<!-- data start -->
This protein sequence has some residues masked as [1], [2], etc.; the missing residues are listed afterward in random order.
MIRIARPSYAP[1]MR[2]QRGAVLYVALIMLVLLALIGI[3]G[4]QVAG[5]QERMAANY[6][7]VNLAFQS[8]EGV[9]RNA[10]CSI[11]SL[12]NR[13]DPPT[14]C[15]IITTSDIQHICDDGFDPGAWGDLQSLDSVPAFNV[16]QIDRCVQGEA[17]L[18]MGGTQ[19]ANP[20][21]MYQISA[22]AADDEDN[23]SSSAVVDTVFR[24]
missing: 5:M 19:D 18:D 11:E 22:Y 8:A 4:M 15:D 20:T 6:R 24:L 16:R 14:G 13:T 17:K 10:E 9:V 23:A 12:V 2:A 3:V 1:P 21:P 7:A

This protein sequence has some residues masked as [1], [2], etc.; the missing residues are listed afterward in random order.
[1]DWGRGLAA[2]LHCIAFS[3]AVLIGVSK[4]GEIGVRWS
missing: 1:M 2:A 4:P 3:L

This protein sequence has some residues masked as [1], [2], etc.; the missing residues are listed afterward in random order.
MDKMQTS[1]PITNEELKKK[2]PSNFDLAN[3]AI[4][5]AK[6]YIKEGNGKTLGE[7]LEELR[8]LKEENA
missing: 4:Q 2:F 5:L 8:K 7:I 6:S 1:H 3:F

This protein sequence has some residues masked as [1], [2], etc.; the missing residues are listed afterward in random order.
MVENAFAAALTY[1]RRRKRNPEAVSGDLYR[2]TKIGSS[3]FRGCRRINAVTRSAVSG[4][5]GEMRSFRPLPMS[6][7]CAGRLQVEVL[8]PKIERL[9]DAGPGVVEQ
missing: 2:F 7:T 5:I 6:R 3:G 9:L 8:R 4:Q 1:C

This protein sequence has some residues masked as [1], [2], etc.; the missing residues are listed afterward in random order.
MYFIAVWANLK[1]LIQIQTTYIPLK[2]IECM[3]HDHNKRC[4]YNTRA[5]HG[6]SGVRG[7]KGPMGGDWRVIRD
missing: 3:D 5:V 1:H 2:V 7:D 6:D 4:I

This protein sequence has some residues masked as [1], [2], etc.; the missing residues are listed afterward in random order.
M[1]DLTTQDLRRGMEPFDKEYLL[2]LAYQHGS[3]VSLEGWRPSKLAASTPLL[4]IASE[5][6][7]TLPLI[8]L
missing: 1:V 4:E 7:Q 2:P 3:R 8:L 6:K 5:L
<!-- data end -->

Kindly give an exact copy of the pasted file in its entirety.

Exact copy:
This protein sequence has some residues masked as [1], [2], etc.; the missing residues are listed afterward in random order.
MIRIARPSYAP[1]MR[2]QRGAVLYVALIMLVLLALIGI[3]G[4]QVAG[5]QERMAANY[6][7]VNLAFQS[8]EGV[9]RNA[10]CSI[11]SL[12]NR[13]DPPT[14]C[15]IITTSDIQHICDDGFDPGAWGDLQSLDSVPAFNV[16]QIDRCVQGEA[17]L[18]MGGTQ[19]ANP[20][21]MYQISA[22]AADDEDN[23]SSSAVVDTVFR[24]
missing: 5:M 19:D 18:D 11:E 22:Y 8:A 4:M 15:D 20:T 6:R 24:L 16:R 14:G 13:T 17:K 10:E 9:V 23:A 12:V 2:A 3:V 1:P 21:P 7:A

This protein sequence has some residues masked as [1], [2], etc.; the missing residues are listed afterward in random order.
[1]DWGRGLAA[2]LHCIAFS[3]AVLIGVSK[4]GEIGVRWS
missing: 1:M 2:A 4:P 3:L

This protein sequence has some residues masked as [1], [2], etc.; the missing residues are listed afterward in random order.
MDKMQTS[1]PITNEELKKK[2]PSNFDLAN[3]AI[4][5]AK[6]YIKEGNGKTLGE[7]LEELR[8]LKEENA
missing: 4:Q 2:F 5:L 8:K 7:I 6:S 1:H 3:F

This protein sequence has some residues masked as [1], [2], etc.; the missing residues are listed afterward in random order.
MVENAFAAALTY[1]RRRKRNPEAVSGDLYR[2]TKIGSS[3]FRGCRRINAVTRSAVSG[4][5]GEMRSFRPLPMS[6][7]CAGRLQVEVL[8]PKIERL[9]DAGPGVVEQ
missing: 2:F 7:T 5:I 6:R 3:G 9:L 8:R 4:Q 1:C

This protein sequence has some residues masked as [1], [2], etc.; the missing residues are listed afterward in random order.
MYFIAVWANLK[1]LIQIQTTYIPLK[2]IECM[3]HDHNKRC[4]YNTRA[5]HG[6]SGVRG[7]KGPMGGDWRVIRD
missing: 3:D 5:V 1:H 2:V 7:D 6:D 4:I

This protein sequence has some residues masked as [1], [2], etc.; the missing residues are listed afterward in random order.
M[1]DLTTQDLRRGMEPFDKEYLL[2]LAYQHGS[3]VSLEGWRPSKLAASTPLL[4]IASE[5][6][7]TLPLI[8]L
missing: 1:V 4:E 7:Q 2:P 3:R 8:L 6:K 5:L